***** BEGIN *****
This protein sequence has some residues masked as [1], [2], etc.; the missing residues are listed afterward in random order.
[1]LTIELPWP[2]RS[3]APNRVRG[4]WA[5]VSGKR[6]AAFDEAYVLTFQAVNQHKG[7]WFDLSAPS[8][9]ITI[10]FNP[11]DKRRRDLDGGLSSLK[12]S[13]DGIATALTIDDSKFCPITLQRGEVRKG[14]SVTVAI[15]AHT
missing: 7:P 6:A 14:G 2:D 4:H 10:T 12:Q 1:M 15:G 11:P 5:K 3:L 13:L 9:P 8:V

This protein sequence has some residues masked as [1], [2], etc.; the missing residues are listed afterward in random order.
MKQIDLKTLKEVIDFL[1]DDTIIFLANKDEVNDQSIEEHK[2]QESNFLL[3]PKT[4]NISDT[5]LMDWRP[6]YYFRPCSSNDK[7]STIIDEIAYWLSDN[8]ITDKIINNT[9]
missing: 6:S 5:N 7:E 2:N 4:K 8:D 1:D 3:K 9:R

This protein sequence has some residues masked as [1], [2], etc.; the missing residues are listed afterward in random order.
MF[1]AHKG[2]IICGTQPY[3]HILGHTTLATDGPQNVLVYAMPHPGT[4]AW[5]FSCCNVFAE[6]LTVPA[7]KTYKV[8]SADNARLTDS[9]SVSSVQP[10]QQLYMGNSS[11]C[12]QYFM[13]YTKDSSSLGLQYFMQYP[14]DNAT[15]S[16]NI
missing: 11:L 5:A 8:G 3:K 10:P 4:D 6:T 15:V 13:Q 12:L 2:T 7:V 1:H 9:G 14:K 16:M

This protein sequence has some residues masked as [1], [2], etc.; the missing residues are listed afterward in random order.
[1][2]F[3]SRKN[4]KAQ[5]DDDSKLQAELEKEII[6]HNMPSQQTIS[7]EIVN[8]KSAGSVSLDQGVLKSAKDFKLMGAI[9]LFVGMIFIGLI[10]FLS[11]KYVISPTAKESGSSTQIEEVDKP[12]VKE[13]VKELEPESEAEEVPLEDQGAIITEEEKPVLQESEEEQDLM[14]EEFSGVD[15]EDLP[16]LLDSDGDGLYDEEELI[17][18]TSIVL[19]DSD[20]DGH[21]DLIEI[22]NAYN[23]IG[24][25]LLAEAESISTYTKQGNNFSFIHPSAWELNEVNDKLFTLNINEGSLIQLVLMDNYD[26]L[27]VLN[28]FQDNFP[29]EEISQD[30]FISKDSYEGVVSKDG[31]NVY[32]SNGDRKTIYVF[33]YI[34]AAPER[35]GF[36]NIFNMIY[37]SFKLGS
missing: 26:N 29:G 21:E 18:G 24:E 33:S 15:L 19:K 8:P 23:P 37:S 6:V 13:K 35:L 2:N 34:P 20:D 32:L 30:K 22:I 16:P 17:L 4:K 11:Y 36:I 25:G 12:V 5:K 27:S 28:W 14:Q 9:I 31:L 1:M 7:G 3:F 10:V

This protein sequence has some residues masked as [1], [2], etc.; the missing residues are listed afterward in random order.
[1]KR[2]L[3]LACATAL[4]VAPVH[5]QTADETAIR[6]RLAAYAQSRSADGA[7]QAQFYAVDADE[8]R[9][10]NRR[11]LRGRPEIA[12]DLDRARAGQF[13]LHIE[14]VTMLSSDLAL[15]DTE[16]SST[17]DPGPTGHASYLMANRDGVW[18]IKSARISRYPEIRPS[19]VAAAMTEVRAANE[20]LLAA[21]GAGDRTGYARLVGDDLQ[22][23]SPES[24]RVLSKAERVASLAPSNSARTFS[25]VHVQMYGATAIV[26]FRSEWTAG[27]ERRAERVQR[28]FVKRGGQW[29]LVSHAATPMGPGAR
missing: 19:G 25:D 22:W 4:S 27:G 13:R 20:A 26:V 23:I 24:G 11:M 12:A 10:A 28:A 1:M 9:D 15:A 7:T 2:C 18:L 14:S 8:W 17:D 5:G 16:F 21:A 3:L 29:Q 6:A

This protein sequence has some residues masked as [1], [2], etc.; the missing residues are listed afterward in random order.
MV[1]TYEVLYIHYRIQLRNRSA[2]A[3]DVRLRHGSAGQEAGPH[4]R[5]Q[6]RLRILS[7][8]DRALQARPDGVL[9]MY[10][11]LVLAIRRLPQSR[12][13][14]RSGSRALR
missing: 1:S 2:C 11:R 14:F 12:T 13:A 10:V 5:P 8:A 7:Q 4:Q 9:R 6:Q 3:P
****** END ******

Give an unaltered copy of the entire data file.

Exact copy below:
This protein sequence has some residues masked as [1], [2], etc.; the missing residues are listed afterward in random order.
[1]LTIELPWP[2]RS[3]APNRVRG[4]WA[5]VSGKR[6]AAFDEAYVLTFQAVNQHKG[7]WFDLSAPS[8][9]ITI[10]FNP[11]DKRRRDLDGGLSSLK[12]S[13]DGIATALTIDDSKFCPITLQRGEVRKG[14]SVTVAI[15]AHT
missing: 7:P 6:A 14:G 2:D 4:H 10:T 12:Q 1:M 15:G 11:P 5:K 3:L 13:L 9:P 8:V

This protein sequence has some residues masked as [1], [2], etc.; the missing residues are listed afterward in random order.
MKQIDLKTLKEVIDFL[1]DDTIIFLANKDEVNDQSIEEHK[2]QESNFLL[3]PKT[4]NISDT[5]LMDWRP[6]YYFRPCSSNDK[7]STIIDEIAYWLSDN[8]ITDKIINNT[9]
missing: 6:S 5:N 7:E 2:N 4:K 8:D 1:D 3:K 9:R

This protein sequence has some residues masked as [1], [2], etc.; the missing residues are listed afterward in random order.
MF[1]AHKG[2]IICGTQPY[3]HILGHTTLATDGPQNVLVYAMPHPGT[4]AW[5]FSCCNVFAE[6]LTVPA[7]KTYKV[8]SADNARLTDS[9]SVSSVQP[10]QQLYMGNSS[11]C[12]QYFM[13]YTKDSSSLGLQYFMQYP[14]DNAT[15]S[16]NI
missing: 11:L 5:A 8:G 3:K 10:P 4:D 6:T 15:V 13:Q 12:L 2:T 7:V 1:H 9:G 14:K 16:M

This protein sequence has some residues masked as [1], [2], etc.; the missing residues are listed afterward in random order.
[1][2]F[3]SRKN[4]KAQ[5]DDDSKLQAELEKEII[6]HNMPSQQTIS[7]EIVN[8]KSAGSVSLDQGVLKSAKDFKLMGAI[9]LFVGMIFIGLI[10]FLS[11]KYVISPTAKESGSSTQIEEVDKP[12]VKE[13]VKELEPESEAEEVPLEDQGAIITEEEKPVLQESEEEQDLM[14]EEFSGVD[15]EDLP[16]LLDSDGDGLYDEEELI[17][18]TSIVL[19]DSD[20]DGH[21]DLIEI[22]NAYN[23]IG[24][25]LLAEAESISTYTKQGNNFSFIHPSAWELNEVNDKLFTLNINEGSLIQLVLMDNYD[26]L[27]VLN[28]FQDNFP[29]EEISQD[30]FISKDSYEGVVSKDG[31]NVY[32]SNGDRKTIYVF[33]YI[34]AAPER[35]GF[36]NIFNMIY[37]SFKLGS
missing: 26:N 29:G 21:E 18:G 24:E 33:S 15:L 19:K 8:P 23:P 37:S 6:V 13:K 35:L 2:N 34:P 20:D 32:L 30:K 22:I 16:P 17:L 4:K 11:Y 36:I 25:G 12:V 5:K 27:S 28:W 14:Q 9:I 31:L 1:M 7:G 3:F 10:V

This protein sequence has some residues masked as [1], [2], etc.; the missing residues are listed afterward in random order.
[1]KR[2]L[3]LACATAL[4]VAPVH[5]QTADETAIR[6]RLAAYAQSRSADGA[7]QAQFYAVDADE[8]R[9][10]NRR[11]LRGRPEIA[12]DLDRARAGQF[13]LHIE[14]VTMLSSDLAL[15]DTE[16]SST[17]DPGPTGHASYLMANRDGVW[18]IKSARISRYPEIRPS[19]VAAAMTEVRAANE[20]LLAA[21]GAGDRTGYARLVGDDLQ[22][23]SPES[24]RVLSKAERVASLAPSNSARTFS[25]VHVQMYGATAIV[26]FRSEWTAG[27]ERRAERVQR[28]FVKRGGQW[29]LVSHAATPMGPGAR
missing: 19:G 25:D 22:W 4:S 27:G 13:R 20:A 26:V 23:I 24:G 11:M 12:A 10:A 28:A 1:M 9:D 15:A 7:T 2:C 18:L 14:S 8:W 17:D 5:G 16:F 21:A 3:L 29:Q 6:A

This protein sequence has some residues masked as [1], [2], etc.; the missing residues are listed afterward in random order.
MV[1]TYEVLYIHYRIQLRNRSA[2]A[3]DVRLRHGSAGQEAGPH[4]R[5]Q[6]RLRILS[7][8]DRALQARPDGVL[9]MY[10][11]LVLAIRRLPQSR[12][13][14]RSGSRALR
missing: 1:S 2:C 11:R 14:F 12:T 13:A 10:V 5:P 8:A 7:Q 4:Q 9:R 6:Q 3:P